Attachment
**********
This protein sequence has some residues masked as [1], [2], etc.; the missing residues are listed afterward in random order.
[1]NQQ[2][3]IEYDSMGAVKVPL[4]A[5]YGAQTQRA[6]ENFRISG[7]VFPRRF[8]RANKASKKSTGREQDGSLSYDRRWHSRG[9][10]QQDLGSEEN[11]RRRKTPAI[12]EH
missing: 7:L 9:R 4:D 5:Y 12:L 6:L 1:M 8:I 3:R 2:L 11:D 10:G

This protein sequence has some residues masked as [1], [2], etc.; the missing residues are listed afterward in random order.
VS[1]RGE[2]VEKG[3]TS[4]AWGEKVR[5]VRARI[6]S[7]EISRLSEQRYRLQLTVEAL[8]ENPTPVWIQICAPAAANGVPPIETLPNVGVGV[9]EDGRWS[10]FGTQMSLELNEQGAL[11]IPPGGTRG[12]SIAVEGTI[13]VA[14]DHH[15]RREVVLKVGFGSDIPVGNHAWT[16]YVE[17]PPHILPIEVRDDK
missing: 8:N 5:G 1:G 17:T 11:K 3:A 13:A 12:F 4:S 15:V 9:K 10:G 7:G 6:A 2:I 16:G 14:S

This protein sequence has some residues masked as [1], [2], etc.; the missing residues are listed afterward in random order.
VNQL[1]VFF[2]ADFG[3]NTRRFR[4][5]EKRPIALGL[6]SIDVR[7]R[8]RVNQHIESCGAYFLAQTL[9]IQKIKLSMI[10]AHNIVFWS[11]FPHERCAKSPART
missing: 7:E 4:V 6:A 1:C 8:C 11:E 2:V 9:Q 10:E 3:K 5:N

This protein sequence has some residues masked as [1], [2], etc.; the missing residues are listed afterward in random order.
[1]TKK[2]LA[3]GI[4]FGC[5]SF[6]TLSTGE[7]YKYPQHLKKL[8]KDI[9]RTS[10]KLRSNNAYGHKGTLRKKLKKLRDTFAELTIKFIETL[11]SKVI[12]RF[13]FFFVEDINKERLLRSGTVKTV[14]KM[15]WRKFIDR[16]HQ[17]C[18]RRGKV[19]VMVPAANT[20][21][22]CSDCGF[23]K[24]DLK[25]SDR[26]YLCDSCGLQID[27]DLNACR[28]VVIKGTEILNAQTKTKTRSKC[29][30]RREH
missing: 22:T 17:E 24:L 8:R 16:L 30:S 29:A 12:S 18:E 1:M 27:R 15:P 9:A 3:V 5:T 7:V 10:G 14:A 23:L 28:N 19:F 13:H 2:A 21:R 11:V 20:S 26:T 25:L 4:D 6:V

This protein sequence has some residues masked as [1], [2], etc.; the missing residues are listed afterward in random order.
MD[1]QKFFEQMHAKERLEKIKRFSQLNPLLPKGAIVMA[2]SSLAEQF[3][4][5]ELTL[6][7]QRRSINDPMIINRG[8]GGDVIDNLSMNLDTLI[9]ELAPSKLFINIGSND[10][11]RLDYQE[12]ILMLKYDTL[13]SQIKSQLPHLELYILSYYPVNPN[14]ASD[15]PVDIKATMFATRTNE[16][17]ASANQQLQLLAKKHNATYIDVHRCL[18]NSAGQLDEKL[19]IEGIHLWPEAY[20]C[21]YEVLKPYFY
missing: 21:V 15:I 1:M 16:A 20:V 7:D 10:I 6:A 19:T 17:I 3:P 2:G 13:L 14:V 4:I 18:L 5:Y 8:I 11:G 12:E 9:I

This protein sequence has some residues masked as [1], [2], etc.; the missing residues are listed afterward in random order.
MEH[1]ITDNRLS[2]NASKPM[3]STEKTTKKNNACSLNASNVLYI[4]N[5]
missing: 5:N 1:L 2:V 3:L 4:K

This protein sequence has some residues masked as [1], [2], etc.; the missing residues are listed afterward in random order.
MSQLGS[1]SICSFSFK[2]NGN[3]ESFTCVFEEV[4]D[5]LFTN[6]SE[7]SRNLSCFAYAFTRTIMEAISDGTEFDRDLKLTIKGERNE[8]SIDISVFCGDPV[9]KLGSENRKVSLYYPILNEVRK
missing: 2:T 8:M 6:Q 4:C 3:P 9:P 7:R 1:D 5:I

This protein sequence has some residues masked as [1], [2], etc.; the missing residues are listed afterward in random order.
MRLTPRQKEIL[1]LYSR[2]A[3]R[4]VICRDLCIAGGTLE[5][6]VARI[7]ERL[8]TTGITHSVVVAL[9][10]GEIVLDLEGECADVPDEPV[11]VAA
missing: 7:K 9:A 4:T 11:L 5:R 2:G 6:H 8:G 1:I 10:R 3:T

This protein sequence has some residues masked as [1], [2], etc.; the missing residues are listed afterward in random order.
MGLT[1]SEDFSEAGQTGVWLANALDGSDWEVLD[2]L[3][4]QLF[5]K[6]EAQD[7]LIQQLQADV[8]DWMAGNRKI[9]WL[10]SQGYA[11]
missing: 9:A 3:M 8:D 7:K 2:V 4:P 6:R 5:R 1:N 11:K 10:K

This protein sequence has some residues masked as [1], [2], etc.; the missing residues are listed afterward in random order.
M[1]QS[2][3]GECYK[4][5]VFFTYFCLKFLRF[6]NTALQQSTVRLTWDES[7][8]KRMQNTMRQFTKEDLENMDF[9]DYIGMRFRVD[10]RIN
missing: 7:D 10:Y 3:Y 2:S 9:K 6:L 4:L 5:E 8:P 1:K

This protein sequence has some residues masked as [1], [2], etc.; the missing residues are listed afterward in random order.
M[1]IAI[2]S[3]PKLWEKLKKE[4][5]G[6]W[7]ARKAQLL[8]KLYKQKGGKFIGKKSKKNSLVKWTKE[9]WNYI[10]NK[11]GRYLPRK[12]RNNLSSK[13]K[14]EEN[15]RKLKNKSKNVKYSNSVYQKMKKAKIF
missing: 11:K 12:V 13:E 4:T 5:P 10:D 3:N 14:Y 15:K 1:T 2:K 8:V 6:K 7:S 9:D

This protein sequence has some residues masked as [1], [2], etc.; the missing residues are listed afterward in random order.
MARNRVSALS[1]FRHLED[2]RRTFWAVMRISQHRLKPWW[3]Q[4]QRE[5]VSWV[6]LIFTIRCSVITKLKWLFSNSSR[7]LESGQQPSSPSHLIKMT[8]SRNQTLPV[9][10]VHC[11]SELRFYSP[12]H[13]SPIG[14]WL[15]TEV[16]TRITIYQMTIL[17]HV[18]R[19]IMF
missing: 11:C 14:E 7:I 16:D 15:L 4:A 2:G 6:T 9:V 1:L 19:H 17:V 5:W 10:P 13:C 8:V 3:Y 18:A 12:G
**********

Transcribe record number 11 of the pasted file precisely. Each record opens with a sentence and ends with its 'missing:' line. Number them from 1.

This protein sequence has some residues masked as [1], [2], etc.; the missing residues are listed afterward in random order.
M[1]IAI[2]S[3]PKLWEKLKKE[4][5]G[6]W[7]ARKAQLL[8]KLYKQKGGKFIGKKSKKNSLVKWTKE[9]WNYI[10]NK[11]GRYLPRK[12]RNNLSSK[13]K[14]EEN[15]RKLKNKSKNVKYSNSVYQKMKKAKIF
missing: 11:K 12:V 13:E 4:T 5:P 10:D 3:N 14:Y 15:K 1:T 2:K 8:V 6:K 7:S 9:D